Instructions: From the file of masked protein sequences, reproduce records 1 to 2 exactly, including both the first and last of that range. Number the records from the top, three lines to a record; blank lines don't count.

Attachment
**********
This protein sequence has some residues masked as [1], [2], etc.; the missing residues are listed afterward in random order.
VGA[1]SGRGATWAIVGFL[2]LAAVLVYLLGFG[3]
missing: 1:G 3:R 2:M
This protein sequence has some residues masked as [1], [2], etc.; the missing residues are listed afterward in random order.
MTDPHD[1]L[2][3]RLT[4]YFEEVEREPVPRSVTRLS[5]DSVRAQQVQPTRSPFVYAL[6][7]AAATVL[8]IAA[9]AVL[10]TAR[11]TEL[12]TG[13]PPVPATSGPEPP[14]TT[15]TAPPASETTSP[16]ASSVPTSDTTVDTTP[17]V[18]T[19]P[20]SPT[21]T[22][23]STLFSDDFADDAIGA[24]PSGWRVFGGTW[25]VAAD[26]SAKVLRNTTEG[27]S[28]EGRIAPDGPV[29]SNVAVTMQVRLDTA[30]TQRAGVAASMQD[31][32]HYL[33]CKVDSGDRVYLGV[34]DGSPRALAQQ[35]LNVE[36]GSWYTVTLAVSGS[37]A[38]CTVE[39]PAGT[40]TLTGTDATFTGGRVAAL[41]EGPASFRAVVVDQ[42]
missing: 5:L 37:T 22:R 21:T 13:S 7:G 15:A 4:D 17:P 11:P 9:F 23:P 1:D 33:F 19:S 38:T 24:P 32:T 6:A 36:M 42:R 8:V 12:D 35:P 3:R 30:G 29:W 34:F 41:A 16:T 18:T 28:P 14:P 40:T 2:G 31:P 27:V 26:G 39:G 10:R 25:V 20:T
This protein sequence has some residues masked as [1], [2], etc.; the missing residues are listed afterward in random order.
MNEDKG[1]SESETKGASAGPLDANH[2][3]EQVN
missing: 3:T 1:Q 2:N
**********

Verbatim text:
This protein sequence has some residues masked as [1], [2], etc.; the missing residues are listed afterward in random order.
VGA[1]SGRGATWAIVGFL[2]LAAVLVYLLGFG[3]
missing: 1:G 3:R 2:M
This protein sequence has some residues masked as [1], [2], etc.; the missing residues are listed afterward in random order.
MTDPHD[1]L[2][3]RLT[4]YFEEVEREPVPRSVTRLS[5]DSVRAQQVQPTRSPFVYAL[6][7]AAATVL[8]IAA[9]AVL[10]TAR[11]TEL[12]TG[13]PPVPATSGPEPP[14]TT[15]TAPPASETTSP[16]ASSVPTSDTTVDTTP[17]V[18]T[19]P[20]SPT[21]T[22][23]STLFSDDFADDAIGA[24]PSGWRVFGGTW[25]VAAD[26]SAKVLRNTTEG[27]S[28]EGRIAPDGPV[29]SNVAVTMQVRLDTA[30]TQRAGVAASMQD[31][32]HYL[33]CKVDSGDRVYLGV[34]DGSPRALAQQ[35]LNVE[36]GSWYTVTLAVSGS[37]A[38]CTVE[39]PAGT[40]TLTGTDATFTGGRVAAL[41]EGPASFRAVVVDQ[42]
missing: 5:L 37:T 22:R 21:T 13:S 7:G 15:A 4:D 17:P 11:P 9:F 23:P 1:D 33:F 19:S 38:T 24:P 32:T 6:A 36:M 42:R 8:V 12:D 35:P 3:R 30:G 29:W 34:F 41:A 16:T 18:T 28:P 14:P 40:T 2:G 31:P 27:V 26:G 39:G 10:R 25:V 20:T